• Thanks Judy. I was lucky, in that my brother was three years into college when I was starting to look around. I still made a bad initial choice, but I recovered. I’ve served as a mentor here in CT, and it’s a rewarding experience. It feels good to be able to give back in ways other than sending a check once a year.

      Liked by 2 people

  5. I went from a very small grammar school to a huge high school, and as if that wasn’t scary enough–I was the youngest one in my class. College is a whole ‘nother story. Dan, you are a good person to volunteer to be a mentor. I am glad WVU has started this program–I hope they have great participation.

    Liked by 1 person

    • In many ways, high school was a harder transition for me. You are trapped in that environment. At lease when I got to college, I had a little freedom. Still, there were so many things I didn’t know, especially about where to go from there. If I can help someone figure this stuff out, I’d be happy to.

      Liked by 1 person

  6. How interesting. My experience in college mirrors your own. I started in one university where I had guidance, then transferred to a different university where it was sink or swim. I don’t know that I made the best choices left on my own as I was, but I did graduate so I swam. Just glad that programs are now available to help kids so that no one has to feel so alone while earning a degree.

    [Also, I feel like I’m stalking you these past couple of weeks. We certainly run in the same blogging circles! Who knew? Happy to meet you. :-)]

    Liked by 1 person

    • Ha ha – it’s been fun to see your comments. I feel like, when I was in college, there was more room for error. Today, things are moving so fast that these kids really need to make the best decision they can. I’m happy to help someone do that,

      Liked by 1 person

  7. It is strange for me to read about a university that actually cares for its students. It is an unequalled thing to do. Thank you Dan.
    By the way, you have said before that schedule posts on WordPress. I have never tried it until this month’s #WATWB. Due to the situation in Kenya, I wrote my post on Monday and scheduled it for 12.15am Friday. It worked. I was worried that something might happen to me. Thanks for the influence. Enjoy your weekend.

    Liked by 1 person

  8. This sounds like a wonderful program and kudos to you for throwing your hat in the ring.

    Not only was I a first generation, but my family as a whole didn’t understand what I was doing or why I needed to be so far away. A mentor or two along the way would have been extremely useful – I made some weak decisions and having someone advising me with an eye to the real world would have helped me avoid some major potholes.

    Liked by 1 person

    • Thanks Joanne. I definitely could have used some local help. My parents were in favor of the idea, and my brother was already in school, so I had support and some insight, but I was alone in West Virginia.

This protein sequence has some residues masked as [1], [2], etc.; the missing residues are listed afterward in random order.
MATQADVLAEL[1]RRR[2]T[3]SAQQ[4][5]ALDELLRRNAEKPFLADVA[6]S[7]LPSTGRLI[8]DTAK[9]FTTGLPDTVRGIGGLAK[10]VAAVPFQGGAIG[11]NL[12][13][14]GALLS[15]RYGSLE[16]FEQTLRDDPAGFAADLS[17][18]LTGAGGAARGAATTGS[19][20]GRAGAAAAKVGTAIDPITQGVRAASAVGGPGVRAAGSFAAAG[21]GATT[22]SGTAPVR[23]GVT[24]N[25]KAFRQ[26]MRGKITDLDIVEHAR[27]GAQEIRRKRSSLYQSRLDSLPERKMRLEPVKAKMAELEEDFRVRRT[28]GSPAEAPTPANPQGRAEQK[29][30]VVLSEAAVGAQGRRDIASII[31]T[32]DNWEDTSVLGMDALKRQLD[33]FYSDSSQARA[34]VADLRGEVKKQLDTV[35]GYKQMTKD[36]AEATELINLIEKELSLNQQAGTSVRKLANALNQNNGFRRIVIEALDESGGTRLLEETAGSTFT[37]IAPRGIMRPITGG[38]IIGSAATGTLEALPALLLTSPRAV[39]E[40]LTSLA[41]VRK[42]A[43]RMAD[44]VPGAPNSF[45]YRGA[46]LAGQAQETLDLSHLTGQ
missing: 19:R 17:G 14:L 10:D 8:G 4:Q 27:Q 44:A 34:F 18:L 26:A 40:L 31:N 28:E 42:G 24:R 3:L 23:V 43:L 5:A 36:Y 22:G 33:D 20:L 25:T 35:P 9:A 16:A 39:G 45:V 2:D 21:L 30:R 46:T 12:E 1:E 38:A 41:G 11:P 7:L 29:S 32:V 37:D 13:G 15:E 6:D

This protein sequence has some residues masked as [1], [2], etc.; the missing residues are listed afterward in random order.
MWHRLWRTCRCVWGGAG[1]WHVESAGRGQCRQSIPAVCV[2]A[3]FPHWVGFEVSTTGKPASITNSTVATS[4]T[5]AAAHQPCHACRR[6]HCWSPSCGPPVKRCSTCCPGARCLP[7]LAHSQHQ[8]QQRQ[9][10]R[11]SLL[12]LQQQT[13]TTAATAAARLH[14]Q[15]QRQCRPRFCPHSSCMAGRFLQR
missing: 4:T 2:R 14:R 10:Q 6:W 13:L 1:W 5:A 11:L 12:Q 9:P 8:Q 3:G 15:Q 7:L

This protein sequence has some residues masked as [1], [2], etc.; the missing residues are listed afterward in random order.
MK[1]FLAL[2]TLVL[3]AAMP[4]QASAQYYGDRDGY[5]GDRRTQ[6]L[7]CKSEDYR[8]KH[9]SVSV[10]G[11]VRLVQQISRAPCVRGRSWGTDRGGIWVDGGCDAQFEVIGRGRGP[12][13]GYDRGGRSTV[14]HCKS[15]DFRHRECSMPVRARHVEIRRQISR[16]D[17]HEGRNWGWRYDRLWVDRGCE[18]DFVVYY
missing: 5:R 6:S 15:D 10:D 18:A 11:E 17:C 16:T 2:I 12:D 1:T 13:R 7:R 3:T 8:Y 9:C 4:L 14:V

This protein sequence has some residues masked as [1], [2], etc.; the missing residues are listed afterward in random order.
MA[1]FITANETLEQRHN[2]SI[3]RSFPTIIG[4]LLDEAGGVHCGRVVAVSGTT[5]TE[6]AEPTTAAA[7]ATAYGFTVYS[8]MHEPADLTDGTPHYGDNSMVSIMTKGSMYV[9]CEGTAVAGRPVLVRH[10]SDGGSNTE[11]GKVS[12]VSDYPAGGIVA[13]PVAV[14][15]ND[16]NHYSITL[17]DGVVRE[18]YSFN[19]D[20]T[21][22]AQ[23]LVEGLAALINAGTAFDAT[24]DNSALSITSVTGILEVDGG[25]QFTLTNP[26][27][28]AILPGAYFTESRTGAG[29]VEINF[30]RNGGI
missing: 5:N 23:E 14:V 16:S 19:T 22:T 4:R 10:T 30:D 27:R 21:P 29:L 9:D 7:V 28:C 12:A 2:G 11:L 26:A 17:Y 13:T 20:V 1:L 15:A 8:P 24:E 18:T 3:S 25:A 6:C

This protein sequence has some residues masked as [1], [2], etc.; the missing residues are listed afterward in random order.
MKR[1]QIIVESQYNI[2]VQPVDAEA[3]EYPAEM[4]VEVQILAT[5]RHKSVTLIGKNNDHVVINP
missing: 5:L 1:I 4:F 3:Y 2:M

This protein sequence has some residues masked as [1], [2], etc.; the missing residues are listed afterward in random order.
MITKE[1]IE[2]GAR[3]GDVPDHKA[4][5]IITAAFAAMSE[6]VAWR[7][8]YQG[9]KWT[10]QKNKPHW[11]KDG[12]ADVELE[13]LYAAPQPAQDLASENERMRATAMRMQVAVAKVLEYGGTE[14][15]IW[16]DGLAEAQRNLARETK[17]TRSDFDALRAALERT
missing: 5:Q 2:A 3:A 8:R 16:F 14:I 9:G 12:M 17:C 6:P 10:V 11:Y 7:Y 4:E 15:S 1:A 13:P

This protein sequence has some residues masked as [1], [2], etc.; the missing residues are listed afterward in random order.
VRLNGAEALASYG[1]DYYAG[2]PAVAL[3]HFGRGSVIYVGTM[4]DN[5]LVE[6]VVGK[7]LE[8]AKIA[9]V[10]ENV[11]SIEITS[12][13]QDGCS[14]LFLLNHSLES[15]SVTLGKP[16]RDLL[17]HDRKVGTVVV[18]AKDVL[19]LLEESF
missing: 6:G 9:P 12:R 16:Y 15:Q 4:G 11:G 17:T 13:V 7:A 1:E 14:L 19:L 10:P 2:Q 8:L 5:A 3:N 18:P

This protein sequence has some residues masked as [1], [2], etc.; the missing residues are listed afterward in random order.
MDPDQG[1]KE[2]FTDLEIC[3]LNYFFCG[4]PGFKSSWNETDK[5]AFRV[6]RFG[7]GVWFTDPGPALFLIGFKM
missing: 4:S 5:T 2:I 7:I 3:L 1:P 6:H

9. What a lovely idea! I imagine those first generation students have questions/concerns/etc. that others not in that particular group do not. Who better to address those concerns to than someone who has been in that very same spot before. Good for you for volunteering to make those student’s experience a little more comfortable.

    Liked by 1 person

  10. I’m so proud of you and will say men are very needed for their perspective, Dan! I know this from a variety of ways, both my brother (was an interim prof at my alum, BGSU) and sister in law is a Dean at Baldwin Wallace.
    I really like the idea of “care packages” to college students with a note included. I did this for about ten college kids, friends of my youngest daughter, Felicia. Pringles cans are excellent travel tubes for cookies. 🍪🍪

    Liked by 1 person

      • Encouragement for those in stressful settings is always welcome and needed. You are making a difference in college “kids’ ” lives, Dan.
        Now, aiming to catch up with nearly two weeks of your blog posts. Yikes!
        I made it to New Orleans and didn’t take the traditional photos, more the edges than the middle. You’ll see in a week or so, a few pop up interspersed on my blog. Now, in the bucolic setting of “down in the bayou” of Mississippi (passed many marshy places) and from the airport it was fascinating!! Take it easy, today on Sunday.
        We are heading to church soon!


  11. Sometimes when I see all that negativity in the media I think of how the world has become a bitter place, but every now and then I read some news of how people help each other, these small acts of compassion overpowers hatred and negativity and brings us closer to each other as brothers and sisters of a big global family. Nice post.

    Liked by 1 person

  12. Kuddos to you, Dan for joining the alumni who want to make a difference. Regardless of the number of years I’m 100% that first-generation students will relate to your story. We always do when someone has been through a similar experience. We know to recognize authenticity when it’s there. Another great blogfest theme here!

    Liked by 1 person

  13. Good morning, Dan ~ If you were hoping your WATWB would have an impact, IT JUST DID! As part of my side gig, I do some work for the College and Career Access manager here in Idaho. Last summer, we held a summit called Idaho’s Future: Improving the Transition from High School to College and Career. We put high school counselors from around our state in the same room with academic advisors from all of our public colleges and universities. Over two days, we asked them to examine the “pipeline” between high school and college. It became readily apparent that the HUGE breakdown was in the summer transition and the first year postsecondary The thing that became really clear is the lack of RELATIONSHIP building in first year college students. One student explained it very clearly – “We need to have some relationship that gives us a reason to stay at school, and to come back after Thanksgiving. It’s hard to navigate all by yourself, and once you go home again to your own bed and mom’s cooking….”

    I think using the alumni associations is a brilliant way to address these breakdowns, and I’m going to share your idea. If you have any additional info I might pass along, could you send it to me at Thanks! ~ Lynn

    Liked by 1 person